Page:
Tuesday, September 4, 2012

HILKHOT TESHUBA Teshuba and blame displacement

In Maimonides' opinion Teshuba consists of three steps:

1. hakarat hachet, or admission of our personal responsibility .

2. viduy, or confession with sincere remorse for the wrong we have done

3. 'azibat hachet ,or the resolve to abandon our bad habits.

hakarat hachet is probably the most difficult challenge in Teshuba. Because we naturally tend to justify and rationalize whatever wrong we have done. Or, we might be tempted to play the oldest human game: "blame displacement".

Everyone knows that God punished Adam and Eve expelling them from Paradise. But why did He punish them? Was it because they ate from the forbidden tree?

Try this. Put on a table all kind of candies, sweets, and cakes in front of a six years old child. In the middle of the table place a simple cherry-tomato. Now, tell the child: 'You can eat whatever you want except for the tomato'. It will be only a matter of time until the child disobeys, leaves all the carb-loaded foods and grabs the tomato. The forbidden fruit syndrome triggers an irresistible curiosity and desire for what we cannot have, just because we cannot have it. According to Rabbi Yosef Albo (Spain, 1380-1444), Adam and Eve's sin was not eating from the fruit. God, he reasons, knew they will succumb. God wanted to train the first couple to take charge, confess and repent for their wrong actions. Knowing that making mistakes is part of the human nature, HaShem was teaching them the way to repair and reset: Teshuba!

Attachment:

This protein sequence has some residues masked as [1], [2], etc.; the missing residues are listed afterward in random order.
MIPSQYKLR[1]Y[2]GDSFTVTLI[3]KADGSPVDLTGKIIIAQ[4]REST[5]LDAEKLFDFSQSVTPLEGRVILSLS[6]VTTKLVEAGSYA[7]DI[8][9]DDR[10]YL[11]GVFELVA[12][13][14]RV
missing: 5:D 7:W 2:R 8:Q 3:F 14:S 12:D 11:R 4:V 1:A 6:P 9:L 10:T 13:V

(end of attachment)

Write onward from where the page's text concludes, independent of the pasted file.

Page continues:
Adam's original sin happened when God approached him and asked him: 'What did you do?' and instead of admitting his responsibility and asking for God's forgiveness Adam 'transferred' the blame to Eve saying: 'the woman that You gave to me (You=God. Adam was now blaming God!) she offered me the fruit'. Then God approached Eve and she said: 'It wasn't me! The serpent made me do it'.

'Blame displacement,' i.e., holding others responsible for our own misdeeds, is probably the main obstacle for repentance, or at least the oldest one.

Intellectuals solve problems; geniuses prevent them.

                                                                Albert Einstein